Releasing a new album is an exciting time for any band but especially if it’s your debut. With the release of Through all Times now under their belt, Louder Than War’s Sheryl Willis spoke with the band about everything from the importance of having their own record label to whether London or Norwich has the best music scene.
Hello guys! Could you all introduce yourselves and say what your role in the band is?
We have Daniel Hopkinson; vocals/guitar/piano. Jakub Tucholski; guitar/piano. Stephen Hopkinson; bass/vocals. Ollie Pearce; drums/vocals – together we’re The Light Parades.
So you formed in 2011 and you currently float between two bases; London and Norwich. How do you find that? Is it an annoyance or do you enjoy not being tied down to one place too much?
It’s actually great, it works well having two bases, the travel doesn’t affect us, and in fact we like it. Although we will all be living close together in London by the end of the year.
If you had to pick where would you say the better music scene lays London or Norwich?
Norwich has a really great local/unsigned scene; it always has done since we’ve been in bands for the past 10 years. You have to say London though, because of the amount of opportunity and the fact that EVERYONE plays there. It is much harder to get a following in London though, but I think we’re becoming proof that if you stick with it and keep plugging away then the crowds will start to come in.
Last month saw you release your debut album Through All Times are you pleased with its release and how it was received?
Yeah it’s great to finally get it out there, it’s had some really good reviews and people seem to really like it, we just need to make sure now that everything we do keeps on getting better.
In hindsight is there anything you think you should’ve done differently with the album?
Yes, loads… but this whole thing is one big learning process, we’re learning more every day about how to release a record, and what the best strategies are etc.
You have your own record label Rainbow Box Music, why did you deem it important to have your own record label to release your album on?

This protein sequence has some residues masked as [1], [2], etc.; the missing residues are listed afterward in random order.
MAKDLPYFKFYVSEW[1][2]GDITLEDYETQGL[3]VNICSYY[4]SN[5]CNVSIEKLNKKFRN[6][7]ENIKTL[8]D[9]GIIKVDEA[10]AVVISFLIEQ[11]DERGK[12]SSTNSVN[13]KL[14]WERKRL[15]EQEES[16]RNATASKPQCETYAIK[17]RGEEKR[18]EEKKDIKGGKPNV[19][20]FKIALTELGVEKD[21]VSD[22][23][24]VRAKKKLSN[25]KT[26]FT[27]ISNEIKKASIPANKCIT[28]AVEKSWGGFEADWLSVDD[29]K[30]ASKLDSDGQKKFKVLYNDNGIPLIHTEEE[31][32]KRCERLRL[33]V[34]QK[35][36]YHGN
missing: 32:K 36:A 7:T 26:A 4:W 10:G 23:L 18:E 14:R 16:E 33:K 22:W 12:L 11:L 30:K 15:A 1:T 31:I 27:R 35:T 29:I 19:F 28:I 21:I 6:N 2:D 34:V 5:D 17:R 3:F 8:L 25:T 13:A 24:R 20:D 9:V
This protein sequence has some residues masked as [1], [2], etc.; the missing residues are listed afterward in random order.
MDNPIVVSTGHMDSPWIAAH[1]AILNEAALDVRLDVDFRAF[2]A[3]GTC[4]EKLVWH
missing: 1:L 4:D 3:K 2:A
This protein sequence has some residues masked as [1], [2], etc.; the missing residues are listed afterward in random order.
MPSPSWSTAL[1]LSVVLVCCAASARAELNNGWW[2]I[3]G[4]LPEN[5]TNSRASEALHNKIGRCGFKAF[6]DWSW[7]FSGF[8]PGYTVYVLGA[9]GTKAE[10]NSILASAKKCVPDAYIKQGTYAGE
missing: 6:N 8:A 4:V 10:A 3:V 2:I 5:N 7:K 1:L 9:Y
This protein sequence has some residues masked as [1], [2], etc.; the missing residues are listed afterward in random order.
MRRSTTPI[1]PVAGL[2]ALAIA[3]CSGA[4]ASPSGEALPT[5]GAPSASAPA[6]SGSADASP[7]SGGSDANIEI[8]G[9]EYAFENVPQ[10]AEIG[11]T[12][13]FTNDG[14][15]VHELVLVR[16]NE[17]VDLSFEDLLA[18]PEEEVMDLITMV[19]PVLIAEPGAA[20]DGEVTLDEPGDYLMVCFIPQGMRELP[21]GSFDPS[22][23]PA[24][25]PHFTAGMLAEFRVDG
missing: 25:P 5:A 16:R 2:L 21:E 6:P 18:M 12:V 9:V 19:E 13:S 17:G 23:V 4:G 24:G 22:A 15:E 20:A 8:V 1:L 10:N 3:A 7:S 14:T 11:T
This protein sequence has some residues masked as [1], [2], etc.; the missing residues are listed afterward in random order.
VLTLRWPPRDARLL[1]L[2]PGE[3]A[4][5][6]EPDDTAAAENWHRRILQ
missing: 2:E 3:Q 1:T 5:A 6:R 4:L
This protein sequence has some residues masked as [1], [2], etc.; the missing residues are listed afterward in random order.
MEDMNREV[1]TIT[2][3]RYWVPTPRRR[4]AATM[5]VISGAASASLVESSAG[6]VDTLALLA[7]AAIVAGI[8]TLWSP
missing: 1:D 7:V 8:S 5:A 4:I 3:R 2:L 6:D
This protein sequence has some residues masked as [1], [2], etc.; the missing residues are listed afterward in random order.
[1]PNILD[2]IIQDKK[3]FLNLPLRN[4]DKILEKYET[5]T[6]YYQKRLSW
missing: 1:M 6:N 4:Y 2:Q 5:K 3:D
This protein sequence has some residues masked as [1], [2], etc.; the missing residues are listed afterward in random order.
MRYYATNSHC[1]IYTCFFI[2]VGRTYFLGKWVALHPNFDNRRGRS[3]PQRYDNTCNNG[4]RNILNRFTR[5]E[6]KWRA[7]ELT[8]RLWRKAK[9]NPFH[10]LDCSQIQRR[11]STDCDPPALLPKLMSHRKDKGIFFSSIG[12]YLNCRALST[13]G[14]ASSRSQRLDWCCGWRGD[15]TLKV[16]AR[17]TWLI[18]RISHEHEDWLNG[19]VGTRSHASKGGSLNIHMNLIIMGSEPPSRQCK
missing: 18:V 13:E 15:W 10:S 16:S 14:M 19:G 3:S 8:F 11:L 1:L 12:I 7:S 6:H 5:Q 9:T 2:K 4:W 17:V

I think bands get too concerned about getting ‘signed’, it doesn’t really mean anything unless the label’s a really good one, as there is nothing you can’t do yourself if you work hard enough. We decided from the off that we’d release this record ourselves, and then for the second record we’ll probably look for an indie label to work with unless Rainbow Box does well, which I really hope it does.
Do you have any directions you’d like to go with Rainbow Box Music?
There are going to be a couple of other releases this year on RBM, and they will really give us an idea of where we can take the label, and we’ll know if this whole machine can function.
Where would you say you draw your main influences from for writing music?
Relationships (or lack of) have been a big part of the writing on this record, but in general I find influence from loads of things, like growing up, films I’ve watched, friends, bands I’ve seen… I guess anything can inspire music.
Your tracks are quite serene and have a very heavy piano involvement, what was it that made you decide upon this for your music?
We never really decided to sound like this, it really did just happen. I remember the first song we wrote was Fleets, and then Let It Breathe, and they both have big piano movements in there, especially in the chorus’, and we just liked the sound and the thickness of the melodies when played this way, so we used it in a few more songs too. Piano is just a beautiful instrument too.
You’ve released your album so what are your next plans with Light Parades?
The plans are to tour, and book a bigger tour of UK and Europe for the end of summer. We’ll also be releasing 2 EP’s around that time, one as a normal EP, the other as a live acoustic EP, you’re the only people who know about this though, so shhhhhhh! After that, we plan on beginning album 2 in the winter.
All words by Sheryl Willis. More work by Sheryl on Louder Than War can be found here.